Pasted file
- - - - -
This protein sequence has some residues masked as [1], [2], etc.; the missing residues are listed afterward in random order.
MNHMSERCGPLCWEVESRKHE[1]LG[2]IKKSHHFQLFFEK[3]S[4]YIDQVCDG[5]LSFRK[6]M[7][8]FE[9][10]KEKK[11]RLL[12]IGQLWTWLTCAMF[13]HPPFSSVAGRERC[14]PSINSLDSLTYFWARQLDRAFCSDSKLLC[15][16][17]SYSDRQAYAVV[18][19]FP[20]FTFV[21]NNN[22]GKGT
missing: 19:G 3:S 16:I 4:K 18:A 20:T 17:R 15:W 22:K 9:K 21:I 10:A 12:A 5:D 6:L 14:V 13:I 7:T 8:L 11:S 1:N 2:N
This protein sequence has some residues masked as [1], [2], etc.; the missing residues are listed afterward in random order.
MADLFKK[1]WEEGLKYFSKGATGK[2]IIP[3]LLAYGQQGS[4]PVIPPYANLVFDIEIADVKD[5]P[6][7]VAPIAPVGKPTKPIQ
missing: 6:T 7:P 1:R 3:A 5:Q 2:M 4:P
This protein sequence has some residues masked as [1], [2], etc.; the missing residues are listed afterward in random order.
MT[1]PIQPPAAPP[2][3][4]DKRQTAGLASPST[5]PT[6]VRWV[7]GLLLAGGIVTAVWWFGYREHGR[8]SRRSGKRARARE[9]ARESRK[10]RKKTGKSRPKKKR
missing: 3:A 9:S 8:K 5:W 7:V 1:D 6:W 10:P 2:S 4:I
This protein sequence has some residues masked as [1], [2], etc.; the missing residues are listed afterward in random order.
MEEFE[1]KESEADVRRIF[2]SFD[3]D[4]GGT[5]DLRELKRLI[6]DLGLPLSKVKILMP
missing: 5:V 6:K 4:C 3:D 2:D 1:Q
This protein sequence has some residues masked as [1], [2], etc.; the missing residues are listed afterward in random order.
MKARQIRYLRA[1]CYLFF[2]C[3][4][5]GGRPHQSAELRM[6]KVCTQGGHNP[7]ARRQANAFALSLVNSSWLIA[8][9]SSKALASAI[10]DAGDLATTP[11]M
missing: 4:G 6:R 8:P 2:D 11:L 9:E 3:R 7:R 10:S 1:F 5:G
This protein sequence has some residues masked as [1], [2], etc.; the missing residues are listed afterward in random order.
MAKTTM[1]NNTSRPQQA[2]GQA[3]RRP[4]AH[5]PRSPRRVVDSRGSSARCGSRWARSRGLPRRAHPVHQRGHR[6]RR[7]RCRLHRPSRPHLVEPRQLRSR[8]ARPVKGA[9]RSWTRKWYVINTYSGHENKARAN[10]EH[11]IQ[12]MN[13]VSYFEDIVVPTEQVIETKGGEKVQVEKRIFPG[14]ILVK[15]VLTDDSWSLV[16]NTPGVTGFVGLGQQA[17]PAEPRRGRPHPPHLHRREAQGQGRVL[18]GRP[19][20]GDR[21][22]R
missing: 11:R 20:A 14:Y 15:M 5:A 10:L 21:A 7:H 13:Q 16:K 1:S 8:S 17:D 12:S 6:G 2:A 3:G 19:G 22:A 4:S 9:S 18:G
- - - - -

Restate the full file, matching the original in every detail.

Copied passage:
This protein sequence has some residues masked as [1], [2], etc.; the missing residues are listed afterward in random order.
MNHMSERCGPLCWEVESRKHE[1]LG[2]IKKSHHFQLFFEK[3]S[4]YIDQVCDG[5]LSFRK[6]M[7][8]FE[9][10]KEKK[11]RLL[12]IGQLWTWLTCAMF[13]HPPFSSVAGRERC[14]PSINSLDSLTYFWARQLDRAFCSDSKLLC[15][16][17]SYSDRQAYAVV[18][19]FP[20]FTFV[21]NNN[22]GKGT
missing: 19:G 3:S 16:I 4:K 18:A 20:T 17:R 15:W 22:K 9:K 21:I 10:A 12:A 5:D 6:L 14:V 13:I 7:T 8:L 11:S 1:N 2:N
This protein sequence has some residues masked as [1], [2], etc.; the missing residues are listed afterward in random order.
MADLFKK[1]WEEGLKYFSKGATGK[2]IIP[3]LLAYGQQGS[4]PVIPPYANLVFDIEIADVKD[5]P[6][7]VAPIAPVGKPTKPIQ
missing: 6:T 7:P 1:R 3:A 5:Q 2:M 4:P
This protein sequence has some residues masked as [1], [2], etc.; the missing residues are listed afterward in random order.
MT[1]PIQPPAAPP[2][3][4]DKRQTAGLASPST[5]PT[6]VRWV[7]GLLLAGGIVTAVWWFGYREHGR[8]SRRSGKRARARE[9]ARESRK[10]RKKTGKSRPKKKR
missing: 3:A 9:S 8:K 5:W 7:V 1:D 6:W 10:P 2:S 4:I
This protein sequence has some residues masked as [1], [2], etc.; the missing residues are listed afterward in random order.
MEEFE[1]KESEADVRRIF[2]SFD[3]D[4]GGT[5]DLRELKRLI[6]DLGLPLSKVKILMP
missing: 5:V 6:K 4:C 3:D 2:D 1:Q
This protein sequence has some residues masked as [1], [2], etc.; the missing residues are listed afterward in random order.
MKARQIRYLRA[1]CYLFF[2]C[3][4][5]GGRPHQSAELRM[6]KVCTQGGHNP[7]ARRQANAFALSLVNSSWLIA[8][9]SSKALASAI[10]DAGDLATTP[11]M
missing: 4:G 6:R 8:P 2:D 11:L 9:E 3:R 7:R 10:S 1:F 5:G
This protein sequence has some residues masked as [1], [2], etc.; the missing residues are listed afterward in random order.
MAKTTM[1]NNTSRPQQA[2]GQA[3]RRP[4]AH[5]PRSPRRVVDSRGSSARCGSRWARSRGLPRRAHPVHQRGHR[6]RR[7]RCRLHRPSRPHLVEPRQLRSR[8]ARPVKGA[9]RSWTRKWYVINTYSGHENKARAN[10]EH[11]IQ[12]MN[13]VSYFEDIVVPTEQVIETKGGEKVQVEKRIFPG[14]ILVK[15]VLTDDSWSLV[16]NTPGVTGFVGLGQQA[17]PAEPRRGRPHPPHLHRREAQGQGRVL[18]GRP[19][20]GDR[21][22]R
missing: 11:R 20:A 14:Y 15:M 5:A 10:L 21:A 7:H 13:Q 16:K 1:S 8:S 17:D 12:S 6:G 2:A 3:G 19:G 22:A 4:S 9:S 18:G